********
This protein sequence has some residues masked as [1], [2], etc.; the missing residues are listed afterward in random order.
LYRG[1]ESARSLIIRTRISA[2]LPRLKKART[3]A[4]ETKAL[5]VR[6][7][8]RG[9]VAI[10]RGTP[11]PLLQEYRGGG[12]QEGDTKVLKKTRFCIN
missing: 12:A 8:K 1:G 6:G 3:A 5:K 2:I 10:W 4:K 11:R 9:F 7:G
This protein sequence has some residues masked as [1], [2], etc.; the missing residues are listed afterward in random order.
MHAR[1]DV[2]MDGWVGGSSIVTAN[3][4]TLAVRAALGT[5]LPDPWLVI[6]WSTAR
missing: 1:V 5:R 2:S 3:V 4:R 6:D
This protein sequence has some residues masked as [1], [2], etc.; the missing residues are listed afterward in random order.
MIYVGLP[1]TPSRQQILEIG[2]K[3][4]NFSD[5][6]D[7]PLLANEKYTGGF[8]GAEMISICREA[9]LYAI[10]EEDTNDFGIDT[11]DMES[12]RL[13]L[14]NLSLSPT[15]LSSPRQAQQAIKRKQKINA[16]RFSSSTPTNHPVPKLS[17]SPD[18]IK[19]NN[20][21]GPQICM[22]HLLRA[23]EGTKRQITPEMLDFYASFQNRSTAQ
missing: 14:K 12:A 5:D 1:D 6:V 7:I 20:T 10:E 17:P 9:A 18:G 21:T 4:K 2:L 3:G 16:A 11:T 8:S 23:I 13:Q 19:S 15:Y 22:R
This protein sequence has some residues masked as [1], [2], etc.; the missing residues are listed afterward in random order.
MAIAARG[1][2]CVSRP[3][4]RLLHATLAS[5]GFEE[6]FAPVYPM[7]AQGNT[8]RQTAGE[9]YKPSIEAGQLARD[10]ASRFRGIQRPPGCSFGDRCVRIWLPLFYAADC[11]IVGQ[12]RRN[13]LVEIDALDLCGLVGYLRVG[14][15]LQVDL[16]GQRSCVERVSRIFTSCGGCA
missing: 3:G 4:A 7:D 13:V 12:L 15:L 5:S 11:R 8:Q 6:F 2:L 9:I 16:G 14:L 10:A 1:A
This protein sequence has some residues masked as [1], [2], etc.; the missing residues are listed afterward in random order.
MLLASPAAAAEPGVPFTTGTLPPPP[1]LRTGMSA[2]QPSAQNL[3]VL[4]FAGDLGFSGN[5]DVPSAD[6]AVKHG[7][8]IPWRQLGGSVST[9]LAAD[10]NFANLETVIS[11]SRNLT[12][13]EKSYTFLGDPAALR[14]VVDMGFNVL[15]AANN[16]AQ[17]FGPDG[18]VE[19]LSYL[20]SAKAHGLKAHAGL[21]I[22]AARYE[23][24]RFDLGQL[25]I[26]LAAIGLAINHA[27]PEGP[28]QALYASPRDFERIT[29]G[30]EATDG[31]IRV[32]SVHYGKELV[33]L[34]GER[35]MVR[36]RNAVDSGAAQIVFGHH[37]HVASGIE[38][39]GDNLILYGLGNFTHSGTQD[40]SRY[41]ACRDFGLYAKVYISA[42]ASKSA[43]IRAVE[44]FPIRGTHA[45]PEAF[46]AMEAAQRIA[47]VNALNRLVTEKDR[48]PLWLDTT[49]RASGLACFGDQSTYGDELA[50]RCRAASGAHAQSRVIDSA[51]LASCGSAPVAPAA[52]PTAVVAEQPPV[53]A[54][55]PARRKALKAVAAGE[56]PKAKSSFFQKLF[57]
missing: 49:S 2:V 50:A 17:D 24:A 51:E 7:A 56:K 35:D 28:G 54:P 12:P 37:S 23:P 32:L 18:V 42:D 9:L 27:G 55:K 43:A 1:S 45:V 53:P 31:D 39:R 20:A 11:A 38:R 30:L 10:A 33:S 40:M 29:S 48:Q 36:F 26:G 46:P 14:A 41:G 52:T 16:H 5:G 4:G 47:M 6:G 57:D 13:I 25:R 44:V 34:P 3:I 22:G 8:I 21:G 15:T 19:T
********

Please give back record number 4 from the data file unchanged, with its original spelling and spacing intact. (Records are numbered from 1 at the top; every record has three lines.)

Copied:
This protein sequence has some residues masked as [1], [2], etc.; the missing residues are listed afterward in random order.
MAIAARG[1][2]CVSRP[3][4]RLLHATLAS[5]GFEE[6]FAPVYPM[7]AQGNT[8]RQTAGE[9]YKPSIEAGQLARD[10]ASRFRGIQRPPGCSFGDRCVRIWLPLFYAADC[11]IVGQ[12]RRN[13]LVEIDALDLCGLVGYLRVG[14][15]LQVDL[16]GQRSCVERVSRIFTSCGGCA
missing: 3:G 4:A 7:D 13:V 12:L 15:L 5:S 11:R 8:Q 6:F 2:L 9:I 16:G 14:L 10:A 1:A